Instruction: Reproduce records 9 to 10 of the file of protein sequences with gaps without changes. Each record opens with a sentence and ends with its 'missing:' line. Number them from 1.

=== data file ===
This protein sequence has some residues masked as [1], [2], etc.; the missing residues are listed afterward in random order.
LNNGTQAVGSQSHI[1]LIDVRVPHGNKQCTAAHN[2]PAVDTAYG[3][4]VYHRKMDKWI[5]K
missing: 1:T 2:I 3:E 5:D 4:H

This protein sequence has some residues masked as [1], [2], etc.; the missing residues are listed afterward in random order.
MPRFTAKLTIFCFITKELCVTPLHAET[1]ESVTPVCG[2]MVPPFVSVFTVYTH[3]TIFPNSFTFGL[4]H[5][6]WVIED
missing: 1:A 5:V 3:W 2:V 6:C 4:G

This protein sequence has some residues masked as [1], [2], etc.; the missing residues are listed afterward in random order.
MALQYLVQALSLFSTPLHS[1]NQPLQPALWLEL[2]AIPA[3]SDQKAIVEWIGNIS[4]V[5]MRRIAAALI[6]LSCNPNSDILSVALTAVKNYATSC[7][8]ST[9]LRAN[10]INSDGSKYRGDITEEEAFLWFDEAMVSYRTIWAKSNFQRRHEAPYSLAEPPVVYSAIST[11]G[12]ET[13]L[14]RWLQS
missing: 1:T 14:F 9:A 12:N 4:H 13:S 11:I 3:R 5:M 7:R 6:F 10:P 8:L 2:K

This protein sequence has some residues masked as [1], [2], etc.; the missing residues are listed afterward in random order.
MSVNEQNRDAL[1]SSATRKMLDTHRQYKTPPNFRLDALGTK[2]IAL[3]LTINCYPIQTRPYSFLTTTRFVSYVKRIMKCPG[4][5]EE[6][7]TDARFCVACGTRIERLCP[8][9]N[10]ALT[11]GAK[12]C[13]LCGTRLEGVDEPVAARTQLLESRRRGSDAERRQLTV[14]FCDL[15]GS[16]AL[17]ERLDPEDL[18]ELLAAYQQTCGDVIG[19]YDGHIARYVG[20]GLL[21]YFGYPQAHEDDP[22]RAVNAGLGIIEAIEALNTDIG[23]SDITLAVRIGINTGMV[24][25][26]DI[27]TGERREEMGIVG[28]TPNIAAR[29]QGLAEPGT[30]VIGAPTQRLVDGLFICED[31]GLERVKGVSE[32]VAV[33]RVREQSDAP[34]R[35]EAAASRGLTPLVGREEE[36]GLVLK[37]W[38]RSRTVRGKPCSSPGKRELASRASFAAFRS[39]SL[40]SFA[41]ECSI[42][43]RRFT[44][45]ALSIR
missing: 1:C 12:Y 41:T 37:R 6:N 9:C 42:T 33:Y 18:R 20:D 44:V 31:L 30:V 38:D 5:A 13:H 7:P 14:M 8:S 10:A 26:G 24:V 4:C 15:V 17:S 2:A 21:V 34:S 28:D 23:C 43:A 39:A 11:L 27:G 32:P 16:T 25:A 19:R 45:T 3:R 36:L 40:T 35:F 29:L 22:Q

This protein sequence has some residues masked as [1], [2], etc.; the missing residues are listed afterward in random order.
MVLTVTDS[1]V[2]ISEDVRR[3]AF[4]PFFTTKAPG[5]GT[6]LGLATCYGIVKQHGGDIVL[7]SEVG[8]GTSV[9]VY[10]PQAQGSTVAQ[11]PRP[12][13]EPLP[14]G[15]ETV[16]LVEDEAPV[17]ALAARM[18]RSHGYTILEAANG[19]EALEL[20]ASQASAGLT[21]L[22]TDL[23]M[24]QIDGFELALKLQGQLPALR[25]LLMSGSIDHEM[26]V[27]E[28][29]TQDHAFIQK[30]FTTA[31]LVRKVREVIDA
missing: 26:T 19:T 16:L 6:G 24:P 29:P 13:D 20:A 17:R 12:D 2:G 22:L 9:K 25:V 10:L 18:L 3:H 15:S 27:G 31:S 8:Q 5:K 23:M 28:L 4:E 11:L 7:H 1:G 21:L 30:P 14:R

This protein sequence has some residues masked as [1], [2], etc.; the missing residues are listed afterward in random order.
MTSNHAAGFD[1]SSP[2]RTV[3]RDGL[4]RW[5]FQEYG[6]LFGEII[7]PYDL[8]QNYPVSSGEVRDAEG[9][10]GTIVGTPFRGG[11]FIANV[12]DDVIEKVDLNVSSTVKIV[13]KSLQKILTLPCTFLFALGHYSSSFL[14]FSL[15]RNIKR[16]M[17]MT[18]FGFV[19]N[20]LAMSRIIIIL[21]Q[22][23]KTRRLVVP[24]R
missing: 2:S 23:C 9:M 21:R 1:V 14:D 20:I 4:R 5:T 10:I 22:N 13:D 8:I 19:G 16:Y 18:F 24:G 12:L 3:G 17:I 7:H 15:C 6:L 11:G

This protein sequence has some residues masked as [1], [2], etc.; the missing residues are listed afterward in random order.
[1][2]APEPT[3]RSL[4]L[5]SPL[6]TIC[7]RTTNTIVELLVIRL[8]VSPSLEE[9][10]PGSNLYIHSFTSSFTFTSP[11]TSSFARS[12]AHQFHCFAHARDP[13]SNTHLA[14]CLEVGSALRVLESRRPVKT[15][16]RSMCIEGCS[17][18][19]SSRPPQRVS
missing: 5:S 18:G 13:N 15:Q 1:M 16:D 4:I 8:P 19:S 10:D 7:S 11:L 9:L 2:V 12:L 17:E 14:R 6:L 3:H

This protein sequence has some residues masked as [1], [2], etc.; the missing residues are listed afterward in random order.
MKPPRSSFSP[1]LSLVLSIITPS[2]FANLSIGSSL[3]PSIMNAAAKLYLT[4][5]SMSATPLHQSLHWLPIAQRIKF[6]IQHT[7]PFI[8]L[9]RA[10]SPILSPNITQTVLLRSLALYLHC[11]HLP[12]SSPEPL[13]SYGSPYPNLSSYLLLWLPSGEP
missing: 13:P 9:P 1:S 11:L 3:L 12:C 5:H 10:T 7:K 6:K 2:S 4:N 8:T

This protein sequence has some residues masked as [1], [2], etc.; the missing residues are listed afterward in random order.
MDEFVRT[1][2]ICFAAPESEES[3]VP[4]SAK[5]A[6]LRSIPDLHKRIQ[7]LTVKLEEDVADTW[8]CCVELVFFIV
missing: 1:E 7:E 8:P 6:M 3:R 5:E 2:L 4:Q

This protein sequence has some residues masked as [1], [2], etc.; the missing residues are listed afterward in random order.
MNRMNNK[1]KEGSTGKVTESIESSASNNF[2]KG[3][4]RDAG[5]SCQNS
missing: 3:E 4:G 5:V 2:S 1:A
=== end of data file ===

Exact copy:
This protein sequence has some residues masked as [1], [2], etc.; the missing residues are listed afterward in random order.
MDEFVRT[1][2]ICFAAPESEES[3]VP[4]SAK[5]A[6]LRSIPDLHKRIQ[7]LTVKLEEDVADTW[8]CCVELVFFIV
missing: 1:E 7:E 8:P 6:M 3:R 5:E 2:L 4:Q

This protein sequence has some residues masked as [1], [2], etc.; the missing residues are listed afterward in random order.
MNRMNNK[1]KEGSTGKVTESIESSASNNF[2]KG[3][4]RDAG[5]SCQNS
missing: 3:E 4:G 5:V 2:S 1:A